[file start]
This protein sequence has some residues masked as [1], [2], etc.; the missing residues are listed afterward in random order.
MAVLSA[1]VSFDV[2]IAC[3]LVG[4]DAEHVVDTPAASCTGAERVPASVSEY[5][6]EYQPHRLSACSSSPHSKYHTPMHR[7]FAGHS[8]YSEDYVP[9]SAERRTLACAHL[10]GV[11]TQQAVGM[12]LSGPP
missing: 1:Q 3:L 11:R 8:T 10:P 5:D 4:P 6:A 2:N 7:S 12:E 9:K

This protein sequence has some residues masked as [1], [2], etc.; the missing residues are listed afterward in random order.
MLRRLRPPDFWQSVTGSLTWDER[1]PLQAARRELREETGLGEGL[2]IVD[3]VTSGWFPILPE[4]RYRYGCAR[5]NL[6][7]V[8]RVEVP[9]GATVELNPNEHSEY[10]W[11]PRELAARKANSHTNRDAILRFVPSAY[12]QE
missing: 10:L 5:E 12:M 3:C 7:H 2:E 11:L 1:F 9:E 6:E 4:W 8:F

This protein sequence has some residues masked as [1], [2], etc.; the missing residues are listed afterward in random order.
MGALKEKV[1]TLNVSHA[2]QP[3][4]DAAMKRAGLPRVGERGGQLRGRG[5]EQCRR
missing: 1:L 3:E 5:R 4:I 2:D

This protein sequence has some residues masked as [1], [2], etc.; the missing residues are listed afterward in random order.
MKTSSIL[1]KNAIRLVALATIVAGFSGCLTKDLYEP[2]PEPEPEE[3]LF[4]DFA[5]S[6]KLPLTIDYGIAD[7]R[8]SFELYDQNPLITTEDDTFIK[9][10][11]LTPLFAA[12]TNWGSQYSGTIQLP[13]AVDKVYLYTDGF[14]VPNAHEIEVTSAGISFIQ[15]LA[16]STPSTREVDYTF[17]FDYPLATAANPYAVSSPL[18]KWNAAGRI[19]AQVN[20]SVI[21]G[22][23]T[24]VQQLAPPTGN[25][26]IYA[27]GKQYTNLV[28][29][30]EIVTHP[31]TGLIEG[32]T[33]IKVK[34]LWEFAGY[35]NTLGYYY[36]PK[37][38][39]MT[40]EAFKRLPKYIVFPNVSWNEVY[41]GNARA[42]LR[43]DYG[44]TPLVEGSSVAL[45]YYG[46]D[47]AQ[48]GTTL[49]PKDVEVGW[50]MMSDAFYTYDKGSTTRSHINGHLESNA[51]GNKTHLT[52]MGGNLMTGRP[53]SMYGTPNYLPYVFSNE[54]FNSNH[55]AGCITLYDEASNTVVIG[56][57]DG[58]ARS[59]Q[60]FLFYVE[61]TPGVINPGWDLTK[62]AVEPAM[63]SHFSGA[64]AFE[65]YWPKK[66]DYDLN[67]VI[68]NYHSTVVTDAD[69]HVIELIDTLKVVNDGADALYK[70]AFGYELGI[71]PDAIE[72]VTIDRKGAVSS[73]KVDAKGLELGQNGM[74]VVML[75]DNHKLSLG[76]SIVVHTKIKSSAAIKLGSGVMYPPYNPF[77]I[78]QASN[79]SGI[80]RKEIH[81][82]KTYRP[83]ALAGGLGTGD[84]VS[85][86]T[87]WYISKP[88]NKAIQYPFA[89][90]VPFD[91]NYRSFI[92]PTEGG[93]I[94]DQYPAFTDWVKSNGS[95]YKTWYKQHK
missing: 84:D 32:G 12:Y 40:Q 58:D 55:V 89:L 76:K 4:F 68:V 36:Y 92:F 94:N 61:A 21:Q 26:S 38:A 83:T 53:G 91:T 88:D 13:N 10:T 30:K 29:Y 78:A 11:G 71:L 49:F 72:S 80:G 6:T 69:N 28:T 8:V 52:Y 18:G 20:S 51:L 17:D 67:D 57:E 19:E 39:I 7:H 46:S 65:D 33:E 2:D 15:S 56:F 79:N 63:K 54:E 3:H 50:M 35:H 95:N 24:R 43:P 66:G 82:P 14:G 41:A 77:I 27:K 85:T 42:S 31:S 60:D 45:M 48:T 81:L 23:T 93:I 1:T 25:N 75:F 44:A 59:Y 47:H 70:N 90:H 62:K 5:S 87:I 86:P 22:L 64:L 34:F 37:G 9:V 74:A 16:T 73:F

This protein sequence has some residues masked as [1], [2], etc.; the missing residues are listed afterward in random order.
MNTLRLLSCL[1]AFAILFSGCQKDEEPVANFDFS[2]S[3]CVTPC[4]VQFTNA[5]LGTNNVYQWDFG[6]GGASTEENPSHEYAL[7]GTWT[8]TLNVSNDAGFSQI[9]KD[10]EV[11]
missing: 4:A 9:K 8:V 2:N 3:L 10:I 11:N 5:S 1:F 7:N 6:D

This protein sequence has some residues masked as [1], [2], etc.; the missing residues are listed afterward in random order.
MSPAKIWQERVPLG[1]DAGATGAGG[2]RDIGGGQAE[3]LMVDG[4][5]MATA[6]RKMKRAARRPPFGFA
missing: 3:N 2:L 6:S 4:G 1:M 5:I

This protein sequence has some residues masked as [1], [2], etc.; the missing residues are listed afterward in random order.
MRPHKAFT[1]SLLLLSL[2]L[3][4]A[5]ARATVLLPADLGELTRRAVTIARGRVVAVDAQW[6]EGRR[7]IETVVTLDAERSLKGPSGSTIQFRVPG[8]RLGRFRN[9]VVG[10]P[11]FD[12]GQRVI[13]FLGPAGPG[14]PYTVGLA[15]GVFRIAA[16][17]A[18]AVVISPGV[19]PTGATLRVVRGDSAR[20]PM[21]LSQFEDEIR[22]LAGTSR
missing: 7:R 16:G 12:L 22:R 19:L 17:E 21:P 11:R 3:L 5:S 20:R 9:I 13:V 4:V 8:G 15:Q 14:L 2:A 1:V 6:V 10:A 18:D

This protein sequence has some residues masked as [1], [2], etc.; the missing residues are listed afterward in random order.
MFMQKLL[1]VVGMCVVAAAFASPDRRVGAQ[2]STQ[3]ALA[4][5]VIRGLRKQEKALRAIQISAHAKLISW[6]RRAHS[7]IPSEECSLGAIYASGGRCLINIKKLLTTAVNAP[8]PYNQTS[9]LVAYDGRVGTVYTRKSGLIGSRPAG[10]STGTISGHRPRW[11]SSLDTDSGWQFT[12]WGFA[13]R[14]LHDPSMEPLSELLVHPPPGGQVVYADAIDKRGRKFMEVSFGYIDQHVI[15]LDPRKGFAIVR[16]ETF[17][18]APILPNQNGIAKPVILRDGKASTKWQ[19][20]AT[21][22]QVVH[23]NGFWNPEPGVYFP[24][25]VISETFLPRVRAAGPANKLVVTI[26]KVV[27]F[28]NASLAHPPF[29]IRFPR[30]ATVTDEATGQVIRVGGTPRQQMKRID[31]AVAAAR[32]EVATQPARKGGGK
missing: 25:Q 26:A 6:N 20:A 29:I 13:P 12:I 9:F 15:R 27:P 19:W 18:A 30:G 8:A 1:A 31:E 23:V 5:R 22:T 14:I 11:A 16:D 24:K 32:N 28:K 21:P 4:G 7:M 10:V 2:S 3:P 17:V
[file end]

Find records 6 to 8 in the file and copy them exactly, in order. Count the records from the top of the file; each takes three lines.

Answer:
This protein sequence has some residues masked as [1], [2], etc.; the missing residues are listed afterward in random order.
MSPAKIWQERVPLG[1]DAGATGAGG[2]RDIGGGQAE[3]LMVDG[4][5]MATA[6]RKMKRAARRPPFGFA
missing: 3:N 2:L 6:S 4:G 1:M 5:I

This protein sequence has some residues masked as [1], [2], etc.; the missing residues are listed afterward in random order.
MRPHKAFT[1]SLLLLSL[2]L[3][4]A[5]ARATVLLPADLGELTRRAVTIARGRVVAVDAQW[6]EGRR[7]IETVVTLDAERSLKGPSGSTIQFRVPG[8]RLGRFRN[9]VVG[10]P[11]FD[12]GQRVI[13]FLGPAGPG[14]PYTVGLA[15]GVFRIAA[16][17]A[18]AVVISPGV[19]PTGATLRVVRGDSAR[20]PM[21]LSQFEDEIR[22]LAGTSR
missing: 7:R 16:G 12:L 22:R 19:L 17:E 21:P 11:R 3:L 5:S 20:R 9:I 13:V 4:V 8:G 15:Q 14:L 2:A 1:V 6:V 10:A 18:D

This protein sequence has some residues masked as [1], [2], etc.; the missing residues are listed afterward in random order.
MFMQKLL[1]VVGMCVVAAAFASPDRRVGAQ[2]STQ[3]ALA[4][5]VIRGLRKQEKALRAIQISAHAKLISW[6]RRAHS[7]IPSEECSLGAIYASGGRCLINIKKLLTTAVNAP[8]PYNQTS[9]LVAYDGRVGTVYTRKSGLIGSRPAG[10]STGTISGHRPRW[11]SSLDTDSGWQFT[12]WGFA[13]R[14]LHDPSMEPLSELLVHPPPGGQVVYADAIDKRGRKFMEVSFGYIDQHVI[15]LDPRKGFAIVR[16]ETF[17][18]APILPNQNGIAKPVILRDGKASTKWQ[19][20]AT[21][22]QVVH[23]NGFWNPEPGVYFP[24][25]VISETFLPRVRAAGPANKLVVTI[26]KVV[27]F[28]NASLAHPPF[29]IRFPR[30]ATVTDEATGQVIRVGGTPRQQMKRID[31]AVAAAR[32]EVATQPARKGGGK
missing: 25:Q 26:A 6:N 20:A 29:I 13:P 12:I 9:F 15:R 27:P 19:W 18:A 30:G 8:A 1:A 31:E 23:V 5:R 22:T 14:I 11:A 16:D 24:K 32:N 28:K 21:P 4:G 7:M 10:V 2:S 3:P 17:V